Fri, Apr 14, 2017 - Page 8 News List

EDITORIAL: KMT is scapegoating Hung

The public has long been blaming Chinese Nationalist Party (KMT) Chairwoman Hung Hsiu-chu (洪秀柱) for smothering any hopes of the party moderating its cross-strait policy and eventually abandoning the so-called “1992 consensus” in the wake of its electoral defeat last year.

However, contrary to public belief, Hung is not the sole impediment to party reform.

In the immediate aftermath of the elections, a majority of voters, and the KMT itself, pointed to the unpopularity of the party’s cross-strait policy as an important reason for its defeat.

In a last-ditch effort to regain public support of their party, some KMT members called for changes to the party’s China-centric mindset.

However, hopes of change were short-lived, particularly after Hung won a party by-election in March last year and took over from New Taipei City Mayor Eric Chu (朱立倫), the party’s defeated presidential candidate.

Hung’s repeatedly stated belief that “Taipei and Beijing are brothers living under the same roof,” who should eventually reach consensus on what “China” really means, is no doubt the reason why she has worked to bring the KMT closer to Beijing.

What Hung is advocating is more drastic than the “1992 consensus,” which leaves Taipei much-needed wriggle-room when interacting with Beijing and participating in international events because it supposedly allows both sides of the Taiwan Strait to have their own interpretation of “China”: The Republic of China, or the People’s Republic of China.

However, KMT members are lying to themselves if they think replacing Hung with someone else will turn the party’s fortunes around and help it regain its popularity.

In a show of solidarity, five candidates for the party’s chairperson election next month presented their policies on Monday in a forum organized by the party’s legislative caucus.

Hung was the only candidate missing from the forum. Although her excuse was that KMT headquarters had already scheduled two similar events in the coming weeks, she probably really abstained because she would have become an easy target at the forum.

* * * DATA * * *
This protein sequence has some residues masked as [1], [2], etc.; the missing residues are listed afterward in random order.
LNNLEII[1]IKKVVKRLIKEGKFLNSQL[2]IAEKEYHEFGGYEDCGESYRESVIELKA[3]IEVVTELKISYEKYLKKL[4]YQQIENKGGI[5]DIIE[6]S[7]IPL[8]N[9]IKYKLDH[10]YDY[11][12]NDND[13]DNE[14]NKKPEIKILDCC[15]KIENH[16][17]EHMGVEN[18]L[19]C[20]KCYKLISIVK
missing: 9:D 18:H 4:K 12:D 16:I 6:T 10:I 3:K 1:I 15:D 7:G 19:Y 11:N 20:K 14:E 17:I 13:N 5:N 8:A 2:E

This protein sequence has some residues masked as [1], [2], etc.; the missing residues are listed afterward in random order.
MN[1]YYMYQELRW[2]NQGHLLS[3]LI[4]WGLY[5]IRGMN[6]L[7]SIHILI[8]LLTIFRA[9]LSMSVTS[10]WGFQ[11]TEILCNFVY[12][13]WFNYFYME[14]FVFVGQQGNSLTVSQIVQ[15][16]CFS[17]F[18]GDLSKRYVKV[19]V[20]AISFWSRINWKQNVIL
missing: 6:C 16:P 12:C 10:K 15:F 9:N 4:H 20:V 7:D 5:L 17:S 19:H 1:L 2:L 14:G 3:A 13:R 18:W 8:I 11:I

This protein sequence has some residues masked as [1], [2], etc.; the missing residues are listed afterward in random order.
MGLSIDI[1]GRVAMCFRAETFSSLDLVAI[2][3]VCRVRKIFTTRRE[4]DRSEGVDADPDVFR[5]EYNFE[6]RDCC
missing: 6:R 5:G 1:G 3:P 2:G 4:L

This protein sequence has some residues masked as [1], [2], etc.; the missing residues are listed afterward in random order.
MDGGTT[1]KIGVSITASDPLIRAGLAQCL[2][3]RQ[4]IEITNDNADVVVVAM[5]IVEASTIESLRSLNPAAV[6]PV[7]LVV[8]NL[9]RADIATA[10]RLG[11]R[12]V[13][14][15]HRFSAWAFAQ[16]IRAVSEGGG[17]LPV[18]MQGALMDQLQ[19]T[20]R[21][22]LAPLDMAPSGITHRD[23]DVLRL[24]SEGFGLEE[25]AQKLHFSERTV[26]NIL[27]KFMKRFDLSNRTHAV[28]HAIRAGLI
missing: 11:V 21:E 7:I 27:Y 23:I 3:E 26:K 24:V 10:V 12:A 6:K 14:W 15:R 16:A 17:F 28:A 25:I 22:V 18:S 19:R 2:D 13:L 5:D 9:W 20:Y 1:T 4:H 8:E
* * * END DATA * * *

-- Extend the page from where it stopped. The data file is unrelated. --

One KMT lawmaker asked the five whether, if they win the election, they would continue to adhere to the “1992 consensus,” to hold an annual cross-strait forum with the Chinese Communist Party (CCP) and to regularly visit China.

Surprisingly, the most conservative of the five, former vice president Wu Den-yih (吳敦義), was not the only one who agreed to do all three. Even those considered moderates or “atypical” — such as KMT Vice Chairman Hau Lung-bin (郝龍斌), former KMT vice chairman Steve Chan (詹啟賢) and former Taipei Agricultural Products Marketing Co general manager Han Kuo-yo (韓國瑜) — appeared to firmly believe that the three traditions are vital to a friendly cross-strait relationship.

A growing share of Taiwanese question the sensibility of the “1992 consensus,” and regard the annual KMT-CCP forum and KMT leaders’ regular visits to Beijing as kowtowing to the Chinese government and a way for the KMT to monopolize dialogue with China.

However, no changes can be expected in the coming four years under the next KMT chairperson.

It is unfortunate that Hung is being sacrificed by her party for stalling reforms, while in reality, most party heavyweights have shown no interest in bringing about real change.

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